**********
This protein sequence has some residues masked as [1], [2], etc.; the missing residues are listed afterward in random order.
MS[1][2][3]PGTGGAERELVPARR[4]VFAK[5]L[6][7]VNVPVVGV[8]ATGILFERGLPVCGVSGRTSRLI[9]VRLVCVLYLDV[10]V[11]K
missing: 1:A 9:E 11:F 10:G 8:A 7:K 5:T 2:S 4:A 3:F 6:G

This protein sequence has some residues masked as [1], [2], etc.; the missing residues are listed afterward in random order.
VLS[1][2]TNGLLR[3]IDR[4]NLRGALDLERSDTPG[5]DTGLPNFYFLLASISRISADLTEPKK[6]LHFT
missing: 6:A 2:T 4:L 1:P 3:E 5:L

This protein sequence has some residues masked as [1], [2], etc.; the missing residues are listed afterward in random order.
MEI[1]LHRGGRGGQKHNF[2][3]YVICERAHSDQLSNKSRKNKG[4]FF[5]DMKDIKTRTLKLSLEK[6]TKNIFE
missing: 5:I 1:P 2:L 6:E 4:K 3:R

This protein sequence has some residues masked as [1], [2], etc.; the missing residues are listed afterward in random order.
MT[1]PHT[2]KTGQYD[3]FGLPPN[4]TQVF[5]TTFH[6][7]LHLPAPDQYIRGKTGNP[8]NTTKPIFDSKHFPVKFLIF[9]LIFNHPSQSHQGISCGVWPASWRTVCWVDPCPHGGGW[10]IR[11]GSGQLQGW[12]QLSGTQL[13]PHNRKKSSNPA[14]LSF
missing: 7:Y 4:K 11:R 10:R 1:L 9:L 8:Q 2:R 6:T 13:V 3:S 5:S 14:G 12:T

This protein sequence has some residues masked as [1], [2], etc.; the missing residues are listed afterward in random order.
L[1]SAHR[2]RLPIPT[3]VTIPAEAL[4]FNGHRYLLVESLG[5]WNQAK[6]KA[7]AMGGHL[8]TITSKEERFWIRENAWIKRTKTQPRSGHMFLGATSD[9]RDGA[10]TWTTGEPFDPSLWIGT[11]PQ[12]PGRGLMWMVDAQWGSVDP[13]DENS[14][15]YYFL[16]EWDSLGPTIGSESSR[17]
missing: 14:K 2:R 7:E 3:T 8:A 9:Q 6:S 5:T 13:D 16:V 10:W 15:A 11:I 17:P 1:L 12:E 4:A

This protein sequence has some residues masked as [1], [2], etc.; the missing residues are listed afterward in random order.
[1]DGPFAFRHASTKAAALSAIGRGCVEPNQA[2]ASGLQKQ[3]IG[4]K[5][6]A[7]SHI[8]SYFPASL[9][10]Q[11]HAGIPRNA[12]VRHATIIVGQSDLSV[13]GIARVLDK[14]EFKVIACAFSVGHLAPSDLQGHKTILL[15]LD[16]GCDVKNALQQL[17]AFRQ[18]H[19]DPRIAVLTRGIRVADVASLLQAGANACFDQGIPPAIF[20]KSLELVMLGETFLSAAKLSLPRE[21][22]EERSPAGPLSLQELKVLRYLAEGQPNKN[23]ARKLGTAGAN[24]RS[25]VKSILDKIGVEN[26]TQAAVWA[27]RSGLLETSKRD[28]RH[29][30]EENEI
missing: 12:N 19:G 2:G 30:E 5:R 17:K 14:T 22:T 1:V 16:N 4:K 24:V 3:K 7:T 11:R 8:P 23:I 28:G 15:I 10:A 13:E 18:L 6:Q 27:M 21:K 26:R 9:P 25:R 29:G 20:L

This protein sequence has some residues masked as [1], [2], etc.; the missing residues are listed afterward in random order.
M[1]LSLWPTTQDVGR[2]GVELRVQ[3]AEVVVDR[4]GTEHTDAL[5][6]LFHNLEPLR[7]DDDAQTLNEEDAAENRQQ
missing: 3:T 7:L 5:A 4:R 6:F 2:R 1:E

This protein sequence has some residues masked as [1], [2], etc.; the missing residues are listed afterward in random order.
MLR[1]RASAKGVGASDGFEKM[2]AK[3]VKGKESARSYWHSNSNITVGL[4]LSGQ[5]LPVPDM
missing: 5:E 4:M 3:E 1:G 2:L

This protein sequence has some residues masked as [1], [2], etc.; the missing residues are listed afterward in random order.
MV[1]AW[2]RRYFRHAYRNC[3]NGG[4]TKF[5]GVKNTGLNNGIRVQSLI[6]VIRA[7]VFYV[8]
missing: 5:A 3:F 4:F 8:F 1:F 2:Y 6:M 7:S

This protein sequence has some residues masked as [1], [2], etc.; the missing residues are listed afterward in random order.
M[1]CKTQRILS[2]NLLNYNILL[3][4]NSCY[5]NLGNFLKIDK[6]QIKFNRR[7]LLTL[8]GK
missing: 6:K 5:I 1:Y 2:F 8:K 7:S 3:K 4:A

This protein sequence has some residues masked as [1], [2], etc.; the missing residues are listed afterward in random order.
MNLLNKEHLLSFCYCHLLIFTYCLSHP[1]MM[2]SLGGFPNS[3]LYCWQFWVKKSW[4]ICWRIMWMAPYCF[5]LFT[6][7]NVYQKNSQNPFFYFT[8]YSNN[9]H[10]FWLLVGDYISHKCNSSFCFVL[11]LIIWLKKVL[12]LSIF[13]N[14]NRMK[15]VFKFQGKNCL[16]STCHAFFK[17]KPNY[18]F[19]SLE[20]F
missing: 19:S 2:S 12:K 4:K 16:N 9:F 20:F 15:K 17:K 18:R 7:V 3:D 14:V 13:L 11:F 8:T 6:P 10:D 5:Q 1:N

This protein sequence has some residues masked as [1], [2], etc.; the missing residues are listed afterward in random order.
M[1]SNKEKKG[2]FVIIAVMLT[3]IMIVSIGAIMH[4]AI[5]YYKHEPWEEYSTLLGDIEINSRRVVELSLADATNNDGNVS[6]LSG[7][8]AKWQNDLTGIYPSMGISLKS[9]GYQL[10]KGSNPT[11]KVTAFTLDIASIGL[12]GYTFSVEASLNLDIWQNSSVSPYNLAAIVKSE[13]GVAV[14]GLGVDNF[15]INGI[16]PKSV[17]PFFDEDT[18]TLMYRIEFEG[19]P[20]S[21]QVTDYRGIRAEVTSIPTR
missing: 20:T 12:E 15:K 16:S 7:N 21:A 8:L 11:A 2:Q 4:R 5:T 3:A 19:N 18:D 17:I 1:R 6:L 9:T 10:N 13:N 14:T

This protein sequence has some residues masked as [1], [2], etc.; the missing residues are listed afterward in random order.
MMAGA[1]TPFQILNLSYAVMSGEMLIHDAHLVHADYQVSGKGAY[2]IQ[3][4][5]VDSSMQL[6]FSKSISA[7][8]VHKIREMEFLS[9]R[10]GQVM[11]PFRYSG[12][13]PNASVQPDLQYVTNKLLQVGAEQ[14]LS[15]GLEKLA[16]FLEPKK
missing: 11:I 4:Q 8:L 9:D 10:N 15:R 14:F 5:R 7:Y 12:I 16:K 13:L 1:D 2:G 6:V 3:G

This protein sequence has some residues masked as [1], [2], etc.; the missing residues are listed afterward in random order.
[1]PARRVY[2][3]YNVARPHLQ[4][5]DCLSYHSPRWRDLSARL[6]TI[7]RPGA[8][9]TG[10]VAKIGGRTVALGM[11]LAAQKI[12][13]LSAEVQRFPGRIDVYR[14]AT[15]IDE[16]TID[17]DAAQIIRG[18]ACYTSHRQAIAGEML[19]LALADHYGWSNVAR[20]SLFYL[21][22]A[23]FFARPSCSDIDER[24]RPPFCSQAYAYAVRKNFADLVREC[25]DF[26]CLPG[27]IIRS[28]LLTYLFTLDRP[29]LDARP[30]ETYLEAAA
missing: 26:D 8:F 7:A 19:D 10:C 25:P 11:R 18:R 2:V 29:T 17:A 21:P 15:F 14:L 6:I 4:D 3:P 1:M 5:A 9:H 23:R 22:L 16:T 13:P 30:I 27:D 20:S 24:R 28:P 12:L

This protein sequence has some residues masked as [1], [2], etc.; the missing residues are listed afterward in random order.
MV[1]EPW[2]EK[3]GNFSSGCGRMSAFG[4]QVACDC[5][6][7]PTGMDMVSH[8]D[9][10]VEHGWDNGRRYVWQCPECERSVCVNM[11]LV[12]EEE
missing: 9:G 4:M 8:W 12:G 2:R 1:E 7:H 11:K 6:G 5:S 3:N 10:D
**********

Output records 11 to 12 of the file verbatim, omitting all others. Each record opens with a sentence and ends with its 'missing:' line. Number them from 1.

This protein sequence has some residues masked as [1], [2], etc.; the missing residues are listed afterward in random order.
MNLLNKEHLLSFCYCHLLIFTYCLSHP[1]MM[2]SLGGFPNS[3]LYCWQFWVKKSW[4]ICWRIMWMAPYCF[5]LFT[6][7]NVYQKNSQNPFFYFT[8]YSNN[9]H[10]FWLLVGDYISHKCNSSFCFVL[11]LIIWLKKVL[12]LSIF[13]N[14]NRMK[15]VFKFQGKNCL[16]STCHAFFK[17]KPNY[18]F[19]SLE[20]F
missing: 19:S 2:S 12:K 4:K 16:N 9:F 20:F 15:K 17:K 18:R 7:V 3:D 14:V 13:L 11:F 8:T 6:P 10:D 5:Q 1:N

This protein sequence has some residues masked as [1], [2], etc.; the missing residues are listed afterward in random order.
M[1]SNKEKKG[2]FVIIAVMLT[3]IMIVSIGAIMH[4]AI[5]YYKHEPWEEYSTLLGDIEINSRRVVELSLADATNNDGNVS[6]LSG[7][8]AKWQNDLTGIYPSMGISLKS[9]GYQL[10]KGSNPT[11]KVTAFTLDIASIGL[12]GYTFSVEASLNLDIWQNSSVSPYNLAAIVKSE[13]GVAV[14]GLGVDNF[15]INGI[16]PKSV[17]PFFDEDT[18]TLMYRIEFEG[19]P[20]S[21]QVTDYRGIRAEVTSIPTR
missing: 20:T 12:E 15:K 16:S 7:N 21:A 8:L 11:A 2:Q 4:R 5:T 3:A 19:N 18:D 17:I 1:R 6:L 9:T 10:N 13:N 14:T